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Oligonucleotide Purification

All oligonucleotides made at IDT are deprotected, desalted, quantitated (OD260), and lyophilized prior to shipping. Desalting removes cleaved protecting groups, residual synthesis reagents, and very short oligo truncation products. Unless otherwise requested, desalting is done for every oligo made at IDT, even if additional higher-level purification is ordered. Desalting purification is sufficient for routine PCR, sequencing, or probe hybridization applications. Click here for more about Salt-Free Oligos.

However, some amount of truncated oligo will remain in the desalted product unless further purification is undertaken. These truncated species are an undesirable yet unavoidable by-product of any chemical synthesis of DNA. Oligos are synthesized one base at a time extending from the 3' end, which is attached to a solid-support matrix. Truncation occurs when the specified base fails to add to the growing chain at a given cycle. We estimate that each cycle of synthetic chemistry is on average 99% efficient (Eff = 0.990). In other words, about 1% of all extensions fail. Some of these failures are capped and do not participate further in chain elongation. Some continue to elongate. The longest of these truncation products is the (n-1)-mer. The (n-1)-mer is not a single species but rather is a mixture of every possible single-base deletion within the sequence (Chen et al., 1999; Hecker and Rill, 1998; Temsamani et al., 1995). Thus after synthesis and desalting, the final product is a heterogeneous mix of desired full-length oligo and undesired truncated oligos.

Some amount of undesired, truncated product will accumulate with each cycle of chemistry. Therefore, both the synthesis efficiency and the length of the oligo determine the amount of accumulated unwanted oligo in the final product. The fraction of full-length product present after synthesis equals (Eff)n-1 with 'n' representing the number of bases in the oligo. As can be seen in the table below, long oligos are less pure than short oligos. Efficient synthesis is crucial for maximizing yields, particularly with longer oligos.

% Full-Length Product Present after Synthesis
Oligo Length Eff
0.995 0.990 0.985 0.980
20-mer 91% 83% 75% 68%
50-mer 78% 61% 48% 37%
75-mer 69% 48% 33% 22%
100-mer 61% 37% 22% 14%

IDT recommends that all oligos over 40 bases in length receive further purification. For demanding applications - such as site-directed mutagenesis, cloning, and gel-shift protein-binding assays - additional purification is recommended, even for shorter oligos. For example, use of an unpurified oligo in site-directed mutagenesis risks the possibility that a truncated oligo will be cloned instead of the desired full-length product; an undesired deletion may be introduced near the site of the desired mutation. No one would make a solution out of NaCl that is only 70% pure, yet many researchers clone using oligos that are less than 50% pure.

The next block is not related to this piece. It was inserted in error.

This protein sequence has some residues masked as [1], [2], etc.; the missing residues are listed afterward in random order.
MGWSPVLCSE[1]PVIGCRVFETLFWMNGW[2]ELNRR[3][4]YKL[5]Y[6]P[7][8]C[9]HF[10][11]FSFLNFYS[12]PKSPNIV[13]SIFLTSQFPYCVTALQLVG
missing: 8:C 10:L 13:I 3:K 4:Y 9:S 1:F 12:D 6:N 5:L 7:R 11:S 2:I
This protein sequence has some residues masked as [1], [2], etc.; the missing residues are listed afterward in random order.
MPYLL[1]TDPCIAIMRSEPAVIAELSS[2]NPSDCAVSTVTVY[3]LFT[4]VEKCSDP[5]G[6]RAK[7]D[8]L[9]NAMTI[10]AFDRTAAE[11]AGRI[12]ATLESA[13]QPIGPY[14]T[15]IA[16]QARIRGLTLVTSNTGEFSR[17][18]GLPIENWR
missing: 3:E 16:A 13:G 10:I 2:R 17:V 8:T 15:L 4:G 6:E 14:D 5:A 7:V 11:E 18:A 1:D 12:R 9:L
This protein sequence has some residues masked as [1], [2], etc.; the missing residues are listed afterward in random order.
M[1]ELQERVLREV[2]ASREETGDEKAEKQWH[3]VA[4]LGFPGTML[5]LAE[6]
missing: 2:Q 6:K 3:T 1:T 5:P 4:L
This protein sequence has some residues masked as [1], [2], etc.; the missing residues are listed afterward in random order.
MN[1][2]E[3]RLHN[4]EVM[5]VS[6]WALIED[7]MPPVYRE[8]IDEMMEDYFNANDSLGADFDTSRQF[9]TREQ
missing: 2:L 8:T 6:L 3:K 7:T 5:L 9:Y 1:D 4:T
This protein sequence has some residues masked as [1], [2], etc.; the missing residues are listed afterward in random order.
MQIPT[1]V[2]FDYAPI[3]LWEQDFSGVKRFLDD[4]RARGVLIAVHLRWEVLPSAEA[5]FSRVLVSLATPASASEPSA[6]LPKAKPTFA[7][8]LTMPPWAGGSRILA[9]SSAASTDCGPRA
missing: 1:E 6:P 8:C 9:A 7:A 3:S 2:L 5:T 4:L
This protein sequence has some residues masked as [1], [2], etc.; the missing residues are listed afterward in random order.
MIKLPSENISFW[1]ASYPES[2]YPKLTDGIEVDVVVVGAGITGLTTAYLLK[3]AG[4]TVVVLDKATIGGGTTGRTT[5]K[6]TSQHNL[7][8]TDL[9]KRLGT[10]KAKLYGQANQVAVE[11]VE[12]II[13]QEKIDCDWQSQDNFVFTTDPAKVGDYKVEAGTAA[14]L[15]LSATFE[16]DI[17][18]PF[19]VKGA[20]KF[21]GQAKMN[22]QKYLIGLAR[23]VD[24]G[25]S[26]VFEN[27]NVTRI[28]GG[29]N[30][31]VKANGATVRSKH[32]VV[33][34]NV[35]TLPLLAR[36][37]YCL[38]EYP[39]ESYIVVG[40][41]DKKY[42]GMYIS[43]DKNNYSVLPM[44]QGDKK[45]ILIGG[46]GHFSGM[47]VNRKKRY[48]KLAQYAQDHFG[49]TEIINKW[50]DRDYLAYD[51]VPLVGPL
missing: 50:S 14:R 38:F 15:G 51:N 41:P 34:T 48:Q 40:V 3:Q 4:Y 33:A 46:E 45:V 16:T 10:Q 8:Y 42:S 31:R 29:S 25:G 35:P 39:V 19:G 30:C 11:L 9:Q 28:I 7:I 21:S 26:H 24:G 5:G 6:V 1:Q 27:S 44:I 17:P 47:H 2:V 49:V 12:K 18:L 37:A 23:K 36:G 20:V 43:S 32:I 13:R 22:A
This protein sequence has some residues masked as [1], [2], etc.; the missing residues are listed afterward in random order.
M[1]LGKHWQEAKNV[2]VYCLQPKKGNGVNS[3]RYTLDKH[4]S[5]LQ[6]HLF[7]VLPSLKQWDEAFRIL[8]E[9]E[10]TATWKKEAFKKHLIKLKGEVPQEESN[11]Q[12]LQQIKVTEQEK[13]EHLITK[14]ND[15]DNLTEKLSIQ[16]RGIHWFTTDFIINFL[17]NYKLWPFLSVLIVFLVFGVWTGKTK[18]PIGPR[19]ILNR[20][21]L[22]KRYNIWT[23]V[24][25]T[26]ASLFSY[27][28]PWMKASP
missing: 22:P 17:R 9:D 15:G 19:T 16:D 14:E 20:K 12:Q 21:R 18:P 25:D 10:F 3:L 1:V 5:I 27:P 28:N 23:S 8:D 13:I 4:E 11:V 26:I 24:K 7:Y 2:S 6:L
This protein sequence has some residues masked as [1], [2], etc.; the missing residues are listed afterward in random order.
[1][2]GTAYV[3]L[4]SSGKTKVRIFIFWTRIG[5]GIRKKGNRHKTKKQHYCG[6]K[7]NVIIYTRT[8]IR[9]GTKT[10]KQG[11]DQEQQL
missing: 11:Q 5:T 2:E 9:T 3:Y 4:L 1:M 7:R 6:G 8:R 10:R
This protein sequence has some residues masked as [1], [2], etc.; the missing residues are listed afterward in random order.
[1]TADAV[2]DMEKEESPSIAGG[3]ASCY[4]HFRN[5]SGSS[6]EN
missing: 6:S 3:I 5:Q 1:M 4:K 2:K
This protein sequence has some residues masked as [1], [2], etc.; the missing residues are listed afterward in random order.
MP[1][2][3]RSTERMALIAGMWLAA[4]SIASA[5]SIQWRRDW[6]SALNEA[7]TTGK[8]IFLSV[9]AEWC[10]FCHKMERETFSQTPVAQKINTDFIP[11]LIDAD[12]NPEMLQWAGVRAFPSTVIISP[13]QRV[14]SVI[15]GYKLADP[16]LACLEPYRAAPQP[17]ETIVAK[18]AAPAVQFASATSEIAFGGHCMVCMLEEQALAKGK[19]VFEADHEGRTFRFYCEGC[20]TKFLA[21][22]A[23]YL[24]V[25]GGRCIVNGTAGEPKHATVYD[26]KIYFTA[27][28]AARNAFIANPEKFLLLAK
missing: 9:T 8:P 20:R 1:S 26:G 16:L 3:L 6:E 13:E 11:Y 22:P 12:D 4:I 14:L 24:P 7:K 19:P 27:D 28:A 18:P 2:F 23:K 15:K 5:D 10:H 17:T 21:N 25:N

IDT offers preparative-scale purification using denaturing acrylamide/urea gels (PAGE), and HPLC. While both methods increase oligo purity, one approach may be superior, depending on modifications and intended use.

Basis of purification Length Hydrophobicity Length
Mass recovery 20-50% 40-70% 30-60%
Pros Best enrichment for full-length product Best for modified oligos with a hydrophobic group Good for purifying large quantities -
10-µmole or larger-scale orders
Cons Only for 1 µmole scale or less Does not remove (n-1)-mer effectively Not good for oligos over 40 bases
Recommendations - All oligos > 50 bases
- Unmodified oligos < 50 bases in length used for:
  • Site-directed mutagenesis
  • Cloning
  • Gel-shift protein-binding assays
- All modified oligos with a hydrophobic groups:
  • Biotin
  • Digoxigenin
  • Fluorescent dye labels, such as Cy3, Cy5
  • NHS-ester conjugations
- All phosphorothioate antisense oligos *
- Large scale synthesis
- In vivo usage

* The impurities in phosphorothioate oligos used as antisense agents are toxic in tissue culture or in in vivo applications. IDT requires HPLC purification of all phosphorothioate-modified oligos.

Oligonucleotide purification should be considered anytime an oligo is ordered for any application other than routine PCR and sequencing. Please call our technical support group at 1-800-328-2661 or e-mail to discuss your specific needs.


Chen D et al. (1999) Analysis of internal (n-1)mer deletion sequences in synthetic oligodeoxyribonucleotides by hybridization to an immobilized probe array. Nucleic Acids Res 27: 389-395.

Hecker KH and Rill RL (1998) Error analysis of chemically synthesized polynucleotides. BioTechniques 24: 256-260.

Temsamani J et al. (1995) Sequence identity of the n-1 product of a synthetic oligonucleotide. Nucleic Acids Res 23:1841-1844.

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